Sunday, August 28, 2011

Sunday August 28, 2011

Ladies and Gentlemen
Time to get back into the swing of things. I hope your summer has been enjoyable. In order not to take up too much of your last vacation week, I will keep my e-mail short.
On Monday August 29th your Council will meet at 6:00 pm in an in-camera meeting to discuss three matters. Then at 7:00 pm the August Council meeting takes place in the Council Chambers. The meeting may be lengthy and will include;

- a deputation on the signage for the Watts funeral home

- discussion of sidewalks in the Bayport development
The Town has received many inquiries about the construction schedule for the roadwork along Hugel, Please find attached the latest information from our head of Public Works.
On Wednesday August 31st, County Councilors will meet to discuss possible changes to the residential garbage collection service that you now receive. If you wish to review the options being considered, please click the link below.

See you in September

Gord McKay

This e-mail is sent to citizens in Midland for their information. This is not an official communication of the Town of Midland. If you wish to be removed from the mail list, please send an e-mail requesting removal to

11 County Options for Residential Waste

The following are the 11 residential waste disposal options that have been prepared by County staff for Council consideration (August 2011).  All options are intended to reduce the amount of waste put out to the curb.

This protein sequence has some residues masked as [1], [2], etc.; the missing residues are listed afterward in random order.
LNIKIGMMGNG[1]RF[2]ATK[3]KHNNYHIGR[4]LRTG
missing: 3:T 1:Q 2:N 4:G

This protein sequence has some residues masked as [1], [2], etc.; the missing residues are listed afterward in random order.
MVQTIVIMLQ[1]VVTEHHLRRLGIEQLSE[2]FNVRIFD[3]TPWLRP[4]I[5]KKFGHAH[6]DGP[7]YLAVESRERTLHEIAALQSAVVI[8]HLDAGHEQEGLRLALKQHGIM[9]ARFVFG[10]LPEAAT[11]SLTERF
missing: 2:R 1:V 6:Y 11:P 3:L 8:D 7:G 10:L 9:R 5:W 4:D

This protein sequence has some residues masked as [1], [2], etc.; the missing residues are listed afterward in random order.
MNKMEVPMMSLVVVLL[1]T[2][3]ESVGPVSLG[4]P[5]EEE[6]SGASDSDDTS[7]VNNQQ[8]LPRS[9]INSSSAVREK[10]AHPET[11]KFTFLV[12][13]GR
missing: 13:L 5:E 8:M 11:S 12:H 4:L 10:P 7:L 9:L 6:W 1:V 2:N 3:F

1) Pay As You Throw (PAYT)

This option to further restrict curbside garbage was determined to be the most appropriate option for the County through the Waste Management Strategy process. Pay As You Throw Refers to the fact that all garbage bag(s) must have a tag affixed or waste must be contained in special identifiable bags in order to be collected. This type of system has the potential to result in both a reduction in waste generation and increased waste diversion based on a financial incentive to reduce garbage disposed.
A full user pay system for garbage can be more equitable as residents pay for the garbage that they are actually producing rather than the existing system where residents that generate little garbage and are doing a good job of diverting waste are, in effect, subsidizing those that produce more garbage. While there is an adjustment for residents to pay ‘out of pocket’ for weekly garbage collection, municipalities with similar programs have found less controversy after implementation if they have had good promotion and education to inform the public in advance and provide good support after implementation. The County would implement an extensive promotion and education campaign to ensure residents are fully informed and also ensure that additional Customer Service staff is in place. Other ways to mitigate concerns and ease residents into the change would be to work with collection staff on how to respond appropriately to non-compliance; and to have a plan for mitigating the perception of illegal dumping by tracking before and after implementation.